The Catholic Guide to Movie-Watching

By Susanna D –

“Would you eat chocolate if it had a little poop in it?”

“Ewww! No!”

“Then why would you watch movies with even a little bit of sin in them? If Catholics are watching all the same movies as everyone else, how can we think we are any different?”

Thus goes an argument for boycotting all movies that have any depiction of sin in any form. Unfortunately this leaves the viewers with practically no movie options, except for perhaps saint movies, kid’s movies and movies from before the 1980s (and even those are not exempt from the ‘sin’ criteria). It also almost implies that we shouldn’t be friends with those who sin (which again is everyone), rather than seeing there is good and bad in most people (and movies), and we may need better criteria for choosing movies (and friends).

On the other hand, this is how the pro-all movies, anti-censorship Catholic movie watchers argue:  “It is not what goes into a man but what comes out of him that defiles him. Just because you watch a movie with sinful characters doesn’t mean YOU are going to go out and start murdering people, and dealing drugs, and stealing paintings. Plus, Catholics aren’t called to live in a bubble. It makes us irrelevant to the rest of the world when we don’t have the slightest connection with the culture of everyone else.”

Both sides have a point. Watching every crappy movie that comes out influences you whether you admit it or not. We become what we consume. So I don’t fault people who almost never watch movies as a way to avoid the pitfalls of senseless consumption of media. At the same time, there are so many good movies that spark discussion and thought and even change that I refuse to condemn all movie watching.

So where do you draw the line? The Vatican has not come out with a List of Movies that are Acceptable for Catholics to Watch. Even though some people would love that, Jesus and His Church leave many matters to our prudential judgment. So how do you make that judgment? Are all movies no big deal? Or are there some movies we should avoid if we are trying to stay close to God? How do you decide which they are?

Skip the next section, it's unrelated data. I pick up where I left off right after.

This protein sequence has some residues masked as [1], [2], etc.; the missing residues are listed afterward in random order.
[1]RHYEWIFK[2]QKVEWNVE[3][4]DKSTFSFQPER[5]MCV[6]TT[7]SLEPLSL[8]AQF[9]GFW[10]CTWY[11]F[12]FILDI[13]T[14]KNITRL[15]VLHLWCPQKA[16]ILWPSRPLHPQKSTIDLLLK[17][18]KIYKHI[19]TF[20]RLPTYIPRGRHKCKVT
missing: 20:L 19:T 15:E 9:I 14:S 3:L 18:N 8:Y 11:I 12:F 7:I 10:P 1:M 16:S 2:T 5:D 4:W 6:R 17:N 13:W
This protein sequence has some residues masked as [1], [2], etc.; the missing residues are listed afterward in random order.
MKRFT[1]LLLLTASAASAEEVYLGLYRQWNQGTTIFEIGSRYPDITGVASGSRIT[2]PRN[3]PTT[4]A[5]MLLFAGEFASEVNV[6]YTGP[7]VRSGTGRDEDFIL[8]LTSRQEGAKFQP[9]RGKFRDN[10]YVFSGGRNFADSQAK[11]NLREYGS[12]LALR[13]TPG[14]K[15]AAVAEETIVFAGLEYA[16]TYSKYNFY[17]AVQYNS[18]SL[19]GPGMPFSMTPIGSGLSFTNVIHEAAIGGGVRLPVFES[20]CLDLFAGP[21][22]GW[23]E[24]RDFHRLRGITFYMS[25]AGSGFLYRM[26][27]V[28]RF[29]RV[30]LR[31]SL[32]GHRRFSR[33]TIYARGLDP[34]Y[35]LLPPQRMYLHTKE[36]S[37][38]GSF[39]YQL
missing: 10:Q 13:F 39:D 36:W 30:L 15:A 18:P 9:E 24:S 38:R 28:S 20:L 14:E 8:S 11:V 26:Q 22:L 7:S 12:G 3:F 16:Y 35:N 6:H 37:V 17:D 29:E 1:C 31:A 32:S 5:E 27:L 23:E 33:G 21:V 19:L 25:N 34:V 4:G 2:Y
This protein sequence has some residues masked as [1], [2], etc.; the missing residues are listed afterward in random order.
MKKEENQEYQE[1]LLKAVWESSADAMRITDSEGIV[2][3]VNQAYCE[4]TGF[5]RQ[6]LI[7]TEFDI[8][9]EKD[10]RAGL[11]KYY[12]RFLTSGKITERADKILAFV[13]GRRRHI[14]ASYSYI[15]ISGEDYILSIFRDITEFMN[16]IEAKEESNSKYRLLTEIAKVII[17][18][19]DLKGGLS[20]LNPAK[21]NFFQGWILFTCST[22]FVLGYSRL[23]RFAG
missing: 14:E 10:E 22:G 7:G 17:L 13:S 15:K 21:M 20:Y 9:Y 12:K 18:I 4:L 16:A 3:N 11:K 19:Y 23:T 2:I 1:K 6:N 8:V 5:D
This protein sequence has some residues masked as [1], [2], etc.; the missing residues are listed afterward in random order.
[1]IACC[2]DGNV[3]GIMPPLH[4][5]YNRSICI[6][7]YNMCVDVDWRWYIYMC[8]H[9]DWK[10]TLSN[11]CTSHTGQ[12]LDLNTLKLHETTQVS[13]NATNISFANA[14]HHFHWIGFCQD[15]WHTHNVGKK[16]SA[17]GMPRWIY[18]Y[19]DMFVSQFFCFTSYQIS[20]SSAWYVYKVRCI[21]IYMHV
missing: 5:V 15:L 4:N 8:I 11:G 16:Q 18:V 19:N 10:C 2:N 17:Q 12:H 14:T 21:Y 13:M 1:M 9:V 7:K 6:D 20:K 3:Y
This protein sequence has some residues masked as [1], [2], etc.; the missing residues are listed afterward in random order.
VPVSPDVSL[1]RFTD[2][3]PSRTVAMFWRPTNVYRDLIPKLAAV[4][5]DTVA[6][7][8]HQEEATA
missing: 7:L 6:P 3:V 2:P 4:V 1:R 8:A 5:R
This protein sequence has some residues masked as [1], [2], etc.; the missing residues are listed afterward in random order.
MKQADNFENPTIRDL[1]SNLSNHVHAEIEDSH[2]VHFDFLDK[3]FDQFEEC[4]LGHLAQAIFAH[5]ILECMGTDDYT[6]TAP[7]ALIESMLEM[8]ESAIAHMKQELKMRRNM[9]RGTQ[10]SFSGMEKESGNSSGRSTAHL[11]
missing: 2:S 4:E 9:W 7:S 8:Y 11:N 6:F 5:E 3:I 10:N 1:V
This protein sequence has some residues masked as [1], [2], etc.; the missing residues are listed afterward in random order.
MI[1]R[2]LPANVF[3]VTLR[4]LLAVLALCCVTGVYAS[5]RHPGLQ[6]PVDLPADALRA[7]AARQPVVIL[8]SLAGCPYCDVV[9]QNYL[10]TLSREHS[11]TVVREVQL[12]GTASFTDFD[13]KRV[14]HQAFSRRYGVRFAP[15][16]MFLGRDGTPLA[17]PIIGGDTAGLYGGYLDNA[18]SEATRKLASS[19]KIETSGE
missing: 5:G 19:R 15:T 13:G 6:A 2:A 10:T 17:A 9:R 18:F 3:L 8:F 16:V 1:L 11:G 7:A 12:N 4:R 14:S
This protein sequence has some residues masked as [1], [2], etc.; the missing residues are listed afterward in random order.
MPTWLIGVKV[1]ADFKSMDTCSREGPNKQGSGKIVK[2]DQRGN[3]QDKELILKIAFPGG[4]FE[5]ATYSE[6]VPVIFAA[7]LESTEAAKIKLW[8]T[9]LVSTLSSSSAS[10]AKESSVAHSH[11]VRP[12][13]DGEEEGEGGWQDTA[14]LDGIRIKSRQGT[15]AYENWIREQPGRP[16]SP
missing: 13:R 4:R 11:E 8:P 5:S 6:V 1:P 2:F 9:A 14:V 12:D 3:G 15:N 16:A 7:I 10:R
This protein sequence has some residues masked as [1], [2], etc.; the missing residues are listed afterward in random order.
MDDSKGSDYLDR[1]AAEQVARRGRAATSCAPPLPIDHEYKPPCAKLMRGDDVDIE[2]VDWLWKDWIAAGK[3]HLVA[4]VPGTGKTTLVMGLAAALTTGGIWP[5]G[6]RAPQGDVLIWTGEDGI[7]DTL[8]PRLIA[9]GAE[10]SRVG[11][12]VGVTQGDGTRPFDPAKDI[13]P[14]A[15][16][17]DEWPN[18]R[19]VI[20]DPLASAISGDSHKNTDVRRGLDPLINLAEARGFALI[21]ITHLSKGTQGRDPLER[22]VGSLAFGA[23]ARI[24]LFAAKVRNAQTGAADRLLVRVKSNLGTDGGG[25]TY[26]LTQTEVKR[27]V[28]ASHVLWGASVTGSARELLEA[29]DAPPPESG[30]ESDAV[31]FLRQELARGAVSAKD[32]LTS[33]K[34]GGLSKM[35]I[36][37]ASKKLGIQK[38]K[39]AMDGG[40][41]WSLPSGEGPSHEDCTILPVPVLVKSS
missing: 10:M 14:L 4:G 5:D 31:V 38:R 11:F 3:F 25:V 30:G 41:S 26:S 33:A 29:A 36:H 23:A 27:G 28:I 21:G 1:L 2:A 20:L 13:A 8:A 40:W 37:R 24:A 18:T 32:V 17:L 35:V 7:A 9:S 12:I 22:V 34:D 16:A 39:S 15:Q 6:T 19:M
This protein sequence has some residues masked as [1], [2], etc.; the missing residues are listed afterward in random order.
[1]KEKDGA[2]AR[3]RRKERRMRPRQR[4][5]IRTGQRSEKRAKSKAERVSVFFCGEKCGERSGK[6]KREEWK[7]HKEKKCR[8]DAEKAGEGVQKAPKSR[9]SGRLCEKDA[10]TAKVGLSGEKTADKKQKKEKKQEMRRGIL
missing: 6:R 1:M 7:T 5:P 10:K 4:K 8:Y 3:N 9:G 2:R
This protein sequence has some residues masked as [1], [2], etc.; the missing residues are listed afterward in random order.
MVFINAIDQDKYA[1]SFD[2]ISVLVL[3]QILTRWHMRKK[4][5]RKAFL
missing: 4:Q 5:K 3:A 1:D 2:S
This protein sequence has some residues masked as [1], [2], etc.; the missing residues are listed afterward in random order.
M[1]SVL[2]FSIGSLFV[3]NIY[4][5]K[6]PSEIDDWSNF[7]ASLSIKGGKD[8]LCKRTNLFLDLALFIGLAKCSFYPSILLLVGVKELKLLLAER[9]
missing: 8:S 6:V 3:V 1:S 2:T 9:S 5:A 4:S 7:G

I don’t have foolproof answers. But I can offer you some helpful guidelines that I have picked up over the years of trying to live in the world, and yet not be of the world.

Have you done your research? Before switching on a movie, look it up.  You can choose what you put it your mind. Once it’s in there it’s a lot harder to get it out. Look up Decent Films, movie reviews by a Catholic film critic, Stephen Greydanus. He gives ratings for artistic/entertainment value, as well as moral/spiritual value.  Look at the plot overview. Most likely it will give you enough clues about what to expect. If the premise itself is ridiculous (look up the description for the movie 40 Days and 40 Nights for example), why go there?

Does this movie glorify sinful or unhealthy lifestyles, blur the lines between good and evil, or glamorize evil? One of the movies I most regret watching as a teenager was American Pie. Crude, ugly, provocative and pointless. When I was a teenager, FRIENDS was extremely popular. (Yes, I’m that old.) It was a consistently witty and often heart-warming show where the characters begin to feel like our friends. But how many of us began to laugh off the casual sex, the irresponsible behaviour, the selfishness, and the short-lived romantic relationships as lovable quirks? You can’t avoid the truth of the existence of sin, but when sin becomes something amusing, then you know you’ve lost the sense of sin. It’s a gradual and almost invisible shift in our perspective.